What can you do to prevent or becoming a hermit your only option?

Since constipation can be so severe or impaction stool can build up behind it and begin to “leak” out around obstruction leading to bowel incontinence. Watch for staining of your underwear, problems reaching toilet in time because of mobility, abdominal bloating or cramping.

  • Main thing to prevent is one make sure there are no other causes like inflammatory bowel disease, diabetes, nerve problems.
  • Then if the problem is getting to bathroom in time have doctor modify your medication regimen to improve mobility.
  • Also, make sure that you maintain a good bowel regimen- includes going to the bathroom daily- using stool if needed and medications both over the counter as well as prescriptions to keep regularity and avoid constipation.
  • Change diet- no caffeine like in coffee or tea; no alcohol; if necessary and get a dietary consult as well as Gi consult.
  • avoid taking Mira lax, fiber tabs or other fiber supplements.
  • Wear depends go to www.Underwareness.com has garments for both men and women that feel and look more natural like underwear.
  • wear the latest “butterfly” pads www.butterfly.com
  • If all this fails you can have medications to harden stool. Also try behavioral modification (biofeedback).
  • If still having problems there are surgical procedures to tighten muscles around sphincter as well as surgical implant with neuromodulator produced by Medtronic’s called InterStim (sacral Nerve stimulation).

As you can see this can happen to any of us even if  we don’t have PD ..so don’t sweat the small stuff – there a lot of things to help if this is a problem but keep moving forward and not letting PD define who you are!

Sources:

http://www.medtronic.eu/your-health/fecal-incontinence/

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I am Dizzy! Is It My Parkinson’s? : By Dr. De Leon

as-long-as-the-world-is-turning-and-spinning-were-gonna-be-dizzy-and-were-gonna-make-mistakes-mel-brooks

First, in order for you to get the proper treatment you must be able to communicate to your doctor exactly what you are feeling.

The way you do this is by learning the right terminology or the doctor “lingo” if you will.

Some people say they are ‘dizzy’ to mean they have ‘vertigo,’ they are ‘unsteady’ in their feet, have a ‘swimming’ sensation in their head, are ‘off-balanced’ when they walk, confused, or they feel ‘lightheaded.’ All these words imply different things for us neurologists. Some can be life threatening while others can be more of a nuisance. Therefore, depending on the cause the treatment will be different.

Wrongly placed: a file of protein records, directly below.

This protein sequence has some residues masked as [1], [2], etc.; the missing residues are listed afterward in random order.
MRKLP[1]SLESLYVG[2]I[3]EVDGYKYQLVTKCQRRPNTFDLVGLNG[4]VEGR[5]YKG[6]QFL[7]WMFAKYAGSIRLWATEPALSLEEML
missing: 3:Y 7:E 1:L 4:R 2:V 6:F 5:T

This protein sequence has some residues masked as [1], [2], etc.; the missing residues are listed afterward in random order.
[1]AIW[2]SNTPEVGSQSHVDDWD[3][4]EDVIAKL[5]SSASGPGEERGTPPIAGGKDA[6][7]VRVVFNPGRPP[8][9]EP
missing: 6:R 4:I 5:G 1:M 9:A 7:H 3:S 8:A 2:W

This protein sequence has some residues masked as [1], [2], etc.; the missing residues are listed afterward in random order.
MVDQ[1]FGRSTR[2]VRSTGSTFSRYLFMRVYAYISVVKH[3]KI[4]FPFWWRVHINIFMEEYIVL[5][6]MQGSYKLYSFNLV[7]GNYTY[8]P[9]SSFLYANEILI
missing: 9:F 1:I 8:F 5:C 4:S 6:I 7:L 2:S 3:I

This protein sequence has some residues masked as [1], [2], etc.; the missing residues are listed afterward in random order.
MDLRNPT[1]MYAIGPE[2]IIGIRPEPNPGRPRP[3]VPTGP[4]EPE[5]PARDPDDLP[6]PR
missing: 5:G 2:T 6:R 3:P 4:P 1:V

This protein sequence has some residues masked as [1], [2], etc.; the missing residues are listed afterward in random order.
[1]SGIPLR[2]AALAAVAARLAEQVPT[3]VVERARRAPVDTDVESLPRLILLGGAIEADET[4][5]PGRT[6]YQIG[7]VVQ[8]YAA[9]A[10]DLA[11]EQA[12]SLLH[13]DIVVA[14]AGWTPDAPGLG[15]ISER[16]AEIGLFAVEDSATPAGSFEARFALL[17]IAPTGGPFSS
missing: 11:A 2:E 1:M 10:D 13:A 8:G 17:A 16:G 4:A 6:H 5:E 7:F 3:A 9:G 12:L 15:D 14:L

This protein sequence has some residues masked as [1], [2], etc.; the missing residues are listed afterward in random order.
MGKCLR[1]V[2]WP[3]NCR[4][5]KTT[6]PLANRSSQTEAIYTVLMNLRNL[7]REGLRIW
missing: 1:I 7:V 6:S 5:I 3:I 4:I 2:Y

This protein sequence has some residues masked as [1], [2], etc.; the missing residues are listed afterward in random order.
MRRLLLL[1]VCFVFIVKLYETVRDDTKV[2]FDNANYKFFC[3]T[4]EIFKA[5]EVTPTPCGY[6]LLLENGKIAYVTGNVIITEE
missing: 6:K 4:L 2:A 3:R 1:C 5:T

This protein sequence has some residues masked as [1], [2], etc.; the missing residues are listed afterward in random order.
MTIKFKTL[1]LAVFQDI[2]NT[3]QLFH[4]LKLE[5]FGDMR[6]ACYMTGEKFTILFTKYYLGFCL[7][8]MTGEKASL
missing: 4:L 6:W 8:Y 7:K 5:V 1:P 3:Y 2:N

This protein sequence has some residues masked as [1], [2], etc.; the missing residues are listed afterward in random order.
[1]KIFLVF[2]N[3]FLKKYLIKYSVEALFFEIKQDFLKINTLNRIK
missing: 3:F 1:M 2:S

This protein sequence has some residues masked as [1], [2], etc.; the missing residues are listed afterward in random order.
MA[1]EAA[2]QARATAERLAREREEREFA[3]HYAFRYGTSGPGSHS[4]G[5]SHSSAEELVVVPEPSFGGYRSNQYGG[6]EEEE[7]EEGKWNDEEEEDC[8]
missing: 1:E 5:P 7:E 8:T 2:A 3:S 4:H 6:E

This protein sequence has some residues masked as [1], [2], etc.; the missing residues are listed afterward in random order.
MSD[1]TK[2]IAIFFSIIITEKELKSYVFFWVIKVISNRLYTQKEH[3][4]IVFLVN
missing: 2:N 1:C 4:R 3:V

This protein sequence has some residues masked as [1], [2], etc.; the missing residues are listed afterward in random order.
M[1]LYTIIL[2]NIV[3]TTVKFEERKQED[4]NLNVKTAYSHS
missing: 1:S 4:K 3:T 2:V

Meaning of words to doctors/neurologists:

Vertigo– spinning or whirling sensation

Lightheaded – implies feeling of sinking or near fainting or passing out.

Dizziness –  synonymous with unsteadiness of gait.

Off-balance– usually implies problem with equilibrium like being drunk and falling.

Confusion- means disorientation/ inability to get one’s bearings.

Swimming sensation – sometimes implies fogginess of thought or more commonly is the catch word for BPPV (Benign Paroxysmal Positional Vertigo).

Treatments:  シャツ女性 B 病気 目眩

If you are having Vertigo and it comes on suddenly and you are nauseated can walk or sit and throwing up could be ear related or could be in your brain but if you have weakness, numbness, in -coordination in arms, slurring of speech, double vision then is most likely a stroke. If have latter go to ER ASAP. The former call ENT ASAP or go to ER ASAP. This is not caused by PD.

Lightheadedness- this is the most common side effect after nausea with dopamine and dopamine agonists because they tend to lower blood pressure. So you feel like you are going to pass out especially when you’re standing or arise from sitting or lying down quickly. This usually occurs within the time the medicine kicks in usually within 30 minutes to 1 ½.  One way to prevent this is to take medication on a full stomach- high protein. If taking Sinemet or one of its derivatives take lodosyn with it to decrease this side effect. Do not take at the same time as other medications with similar side effects or at same time as Blood pressure pills. Wait at least another. Your doctor can also prescribe medications like midrodine, florinef, salt tablets, or Northera. They may also recommend several maneuvers like wearing compression stockings, avoiding hot showers, drinking cold water during an episode and arising slowly from sitting or lying.